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Another novel where it's best to ignore the misleading blurb (and the Reading Group notes, unless a question such as "What do you think about Rebus as a character?" suddenly gives you an unexpected insight into the whole series...)

 

Let It Bleed is number seven in the Rebus series. Somewhere in the interstices between the last novel and this one Rebus and Patience Aitken have separated, leaving Rebus to confront his demons (and his drink problem) on his own. The title refers to the Stones album, to a leaky radiator, to an abscess in one of Rebus's teeth, to the seeping corruption in Scottish society, encompassing the Scottish Office and the Lord Provost... And yet corruption creates jobs where they're much needed...

 

Corruption is the big theme here, and also the murky border area between good and bad, where it becomes clear that politics is the art of the possible... but the plot to my mind gets excessively complicated towards the end.

 

Significantly, Rankin's short introduction, written ten years after the novel was published, looks forward in its final lines to the next novel in the series, Black And Blue, one of the books I'd read out of sequence, and which can perhaps be considered to be the first Rankin/Rebus masterpiece.

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After watching Ian Rankin's Hidden Edinburgh on BBC4 last week, I'm feeling inspired to read another Rebus novel. Having previously read Knots and Crosses I put this on my list of "authors to read when I've run out of the TBR shelf"!! Suffice to say that's never happened, so I think I might try book 2 as an audio read - has anyone else listened to these? Do they work?

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I have, in fact, just listened to "Hide & Seek", the second Rebus novel, on unabridged audio, so I can assure you it is out there, Flingo!

 

Like most crime writing, the Rebus novels do work well in audio form. This one is more Edinburgh focussed than "Knots & Crosses", although there is one sequence set in Fife.

 

A junkie is found dead in an Edinburgh squat laid out in a cross with a pentagram daubed on the wall. The police are initially inclined to dismiss it as an overdose, but Rebus believes there's more to it than that. He finds photographs in the dead man's bedroom that lead him down some unexpected paths.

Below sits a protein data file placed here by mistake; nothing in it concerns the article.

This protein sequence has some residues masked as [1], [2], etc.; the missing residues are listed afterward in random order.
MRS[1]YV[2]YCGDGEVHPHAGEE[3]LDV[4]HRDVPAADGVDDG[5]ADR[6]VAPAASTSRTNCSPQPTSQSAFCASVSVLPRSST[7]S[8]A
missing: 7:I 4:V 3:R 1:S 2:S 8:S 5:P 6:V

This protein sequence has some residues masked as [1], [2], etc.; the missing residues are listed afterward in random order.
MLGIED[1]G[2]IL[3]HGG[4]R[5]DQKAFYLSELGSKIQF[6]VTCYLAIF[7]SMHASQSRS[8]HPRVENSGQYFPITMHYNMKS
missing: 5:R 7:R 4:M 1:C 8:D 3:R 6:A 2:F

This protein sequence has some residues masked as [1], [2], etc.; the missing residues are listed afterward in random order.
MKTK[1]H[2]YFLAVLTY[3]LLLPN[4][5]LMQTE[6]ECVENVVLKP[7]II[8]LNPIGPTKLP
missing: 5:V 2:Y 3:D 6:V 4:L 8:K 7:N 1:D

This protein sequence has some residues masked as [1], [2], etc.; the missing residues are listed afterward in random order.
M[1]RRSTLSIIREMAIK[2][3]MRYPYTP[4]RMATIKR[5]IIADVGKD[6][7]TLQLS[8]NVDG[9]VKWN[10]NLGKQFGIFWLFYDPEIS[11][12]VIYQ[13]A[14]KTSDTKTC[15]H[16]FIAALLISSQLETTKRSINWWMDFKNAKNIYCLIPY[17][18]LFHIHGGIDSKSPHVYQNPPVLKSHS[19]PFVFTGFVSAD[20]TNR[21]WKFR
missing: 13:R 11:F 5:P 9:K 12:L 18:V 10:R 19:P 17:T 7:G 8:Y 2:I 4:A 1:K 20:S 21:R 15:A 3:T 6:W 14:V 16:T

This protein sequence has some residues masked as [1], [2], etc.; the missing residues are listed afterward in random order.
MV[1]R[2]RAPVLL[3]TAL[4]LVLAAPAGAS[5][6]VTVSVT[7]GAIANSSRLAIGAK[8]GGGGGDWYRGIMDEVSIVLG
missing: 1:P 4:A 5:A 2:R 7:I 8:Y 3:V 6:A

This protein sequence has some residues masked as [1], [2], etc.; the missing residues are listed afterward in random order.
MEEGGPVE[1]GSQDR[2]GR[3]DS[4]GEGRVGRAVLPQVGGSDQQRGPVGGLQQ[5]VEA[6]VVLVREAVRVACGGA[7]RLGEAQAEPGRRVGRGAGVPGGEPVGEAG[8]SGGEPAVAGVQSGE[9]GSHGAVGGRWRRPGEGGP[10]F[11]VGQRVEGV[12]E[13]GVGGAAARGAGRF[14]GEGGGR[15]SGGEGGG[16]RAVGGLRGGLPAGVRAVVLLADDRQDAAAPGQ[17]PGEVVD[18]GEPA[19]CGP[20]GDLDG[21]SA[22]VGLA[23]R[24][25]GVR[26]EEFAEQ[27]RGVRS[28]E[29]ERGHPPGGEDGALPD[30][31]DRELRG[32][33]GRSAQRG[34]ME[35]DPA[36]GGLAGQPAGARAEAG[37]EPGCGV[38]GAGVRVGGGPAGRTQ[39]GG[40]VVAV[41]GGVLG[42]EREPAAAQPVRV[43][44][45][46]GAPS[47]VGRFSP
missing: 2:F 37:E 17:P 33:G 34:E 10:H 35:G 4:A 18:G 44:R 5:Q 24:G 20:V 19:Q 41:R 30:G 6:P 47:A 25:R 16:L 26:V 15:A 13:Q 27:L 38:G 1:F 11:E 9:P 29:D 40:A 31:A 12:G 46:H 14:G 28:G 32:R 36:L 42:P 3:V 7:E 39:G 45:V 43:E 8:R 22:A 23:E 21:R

Rankin is already managing quite a sophisticated plot and Rebus is better fleshed out than in the debut, although perhaps a few too many balls are being juggled to be able to say this novel is more than above average.

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I have been a huge fan of Rankin's (or should I say Rebus's?) since I first read Knots and Crosses. I'm terrible about reading books in order (although, obviously I'd prefer to) so I've skipped around the series willy-nilly, but this has never dampened my enjoyment with the stories! Fleshmarket Close and Exit Music are two which stand out in my mind as being two fabulous installments in a superior series! I even had a drink in the 'Ox' the last time I was in Edinburgh!

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  • 5 months later...

Having enjoyed Strip Jack, I was looking forward to The Black Book but something was missing.

 

I really can't put my finger on it as, looking back, it had everything I like in a crime thriller / police procedural but it jusy didn't hold my attention. Maybe it's just that I've been working harder recently and have been more tired but night after night I found my eyes drooping after 20 minutes - normally I can keep going for an hour or 2.

 

Ahem....